The Revere Bowls are an adaptation of the original silver Liberty Bowl made by colonial patriot and silversmith Paul Revere. The original bowl has a straight lip, but our version has a gentle curve for a more refined line.
All four sizes are made with heavy gauge metal. An excellent choice for a gift or award!
Available in the following sizes…
The Soup / Salad Bowl is a scaled down version of the Serving Bowl, so the two compliment each other nicely. Great for candy or nuts, too! Made from heavy gauge metal for everyday use.
The Woodgrain Nut Bowl, like its cousin, the Woodgrain Beaker, is a unique form. It’s shaped over a wooden form and then burnished with so much pressure that the grain of the wood is imprinted into the metal.
It’s beautiful to look at and touch. It also is a conversation piece! One of our most popular pieces to be sure. In addition to our regular product information provided in each box...
The Candy Dish is another old design that has been a customer favorite over the years. It has so many uses and is a great gift for all occasions.
The Yates Basin is a reproduction of an 18th century piece made by London pewterer, Richard Yates, circa 1770s. It’s a big bowl with the classic narrow rim of a period basin. Makes a wonderful centerpiece or serving bowl!
The Dunham 2 Quart Water Pitcher is a classic mid-19th century design. Dunham was active in Westbrook, Maine from 1837-1861 and was a fine craftsmen. Several firms produced lidded and unlidded pitchers in this style. Capacities varied from 1.5 quart up to one gallon.
I owned and copied a Dunham pitcher several years ago. Unlike the original whose body is made from multiple castings...
The 12 Ounce Syrup Pitcher is an original design. If you enjoy pancakes as much as my family does, this is a must have. This pitcher also works well as a creamer for larger gatherings.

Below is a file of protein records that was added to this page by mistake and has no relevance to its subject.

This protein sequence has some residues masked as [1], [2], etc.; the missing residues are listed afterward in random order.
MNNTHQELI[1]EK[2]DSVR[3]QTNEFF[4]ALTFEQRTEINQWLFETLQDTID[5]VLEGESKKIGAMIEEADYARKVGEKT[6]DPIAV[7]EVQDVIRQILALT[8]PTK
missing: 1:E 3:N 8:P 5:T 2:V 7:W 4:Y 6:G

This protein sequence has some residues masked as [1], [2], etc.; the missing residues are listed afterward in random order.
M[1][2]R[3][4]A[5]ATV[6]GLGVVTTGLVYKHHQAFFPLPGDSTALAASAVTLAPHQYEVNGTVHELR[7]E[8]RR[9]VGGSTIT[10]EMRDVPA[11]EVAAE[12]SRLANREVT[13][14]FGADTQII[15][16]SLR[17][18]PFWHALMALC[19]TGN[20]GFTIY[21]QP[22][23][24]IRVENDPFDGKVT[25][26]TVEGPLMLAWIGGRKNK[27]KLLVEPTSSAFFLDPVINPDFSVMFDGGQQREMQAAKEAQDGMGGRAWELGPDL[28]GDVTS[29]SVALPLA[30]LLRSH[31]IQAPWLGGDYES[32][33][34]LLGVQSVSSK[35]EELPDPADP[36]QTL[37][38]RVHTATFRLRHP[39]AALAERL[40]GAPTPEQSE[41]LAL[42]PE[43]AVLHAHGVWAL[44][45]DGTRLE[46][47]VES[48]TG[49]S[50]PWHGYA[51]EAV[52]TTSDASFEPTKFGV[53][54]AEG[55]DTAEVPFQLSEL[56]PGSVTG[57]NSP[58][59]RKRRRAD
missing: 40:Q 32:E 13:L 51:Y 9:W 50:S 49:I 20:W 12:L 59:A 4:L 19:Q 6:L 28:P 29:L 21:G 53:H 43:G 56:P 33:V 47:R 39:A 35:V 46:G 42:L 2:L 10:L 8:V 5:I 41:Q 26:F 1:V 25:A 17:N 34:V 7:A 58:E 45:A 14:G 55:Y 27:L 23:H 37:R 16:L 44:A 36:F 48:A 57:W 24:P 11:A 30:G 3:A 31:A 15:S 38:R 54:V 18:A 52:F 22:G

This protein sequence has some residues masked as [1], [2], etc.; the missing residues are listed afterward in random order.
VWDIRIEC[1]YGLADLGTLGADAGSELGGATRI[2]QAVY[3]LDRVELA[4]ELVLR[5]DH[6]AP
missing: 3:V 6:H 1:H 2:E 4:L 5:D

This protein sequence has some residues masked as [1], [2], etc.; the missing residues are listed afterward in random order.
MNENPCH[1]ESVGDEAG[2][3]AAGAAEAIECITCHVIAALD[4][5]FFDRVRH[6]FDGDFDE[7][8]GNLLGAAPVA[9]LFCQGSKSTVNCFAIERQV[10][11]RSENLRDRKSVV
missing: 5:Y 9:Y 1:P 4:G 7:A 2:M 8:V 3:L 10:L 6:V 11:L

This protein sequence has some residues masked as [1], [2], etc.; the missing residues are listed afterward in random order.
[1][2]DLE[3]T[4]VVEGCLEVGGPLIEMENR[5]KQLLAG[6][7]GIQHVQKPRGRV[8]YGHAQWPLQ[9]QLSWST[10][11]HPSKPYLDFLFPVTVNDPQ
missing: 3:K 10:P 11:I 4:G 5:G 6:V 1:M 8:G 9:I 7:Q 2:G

Our Creamer stands about 5.25″ tall, and is an original design, but it resembles an 18th century footed Philadelphia piece with its tulip shaped body, its graceful scroll handle, and its foot with the beaded edge.
The Creamer with cabriolé feet stands 4″ tall to the top of the handle. It is a mid-18th century style creamer and was made to accompany the Queen Anne Teapots. The spout, handle, and feet are separate castings which are soldered to the cream pot body. Later 18th century examples have spouts which are an integral part of the upper body casting. Antique examples of these kinds of cream pots are...
If the sale of several prototypes of my new, small (6 oz.) syrup/cream pitcher are any indication, I’d say this is going to be a popular item. A perfect gift for any occasion! Look for a companion sugar bowl sometime this winter.
I’ve had a lot of requests for a taller vase with a wider top and base. The 5th and final new design for 2011 is the Large Vase. At 8″ in height, it’s an impressive form with a gently flared top lip and 3 decorative incised lines. This is a gift you may want for yourself!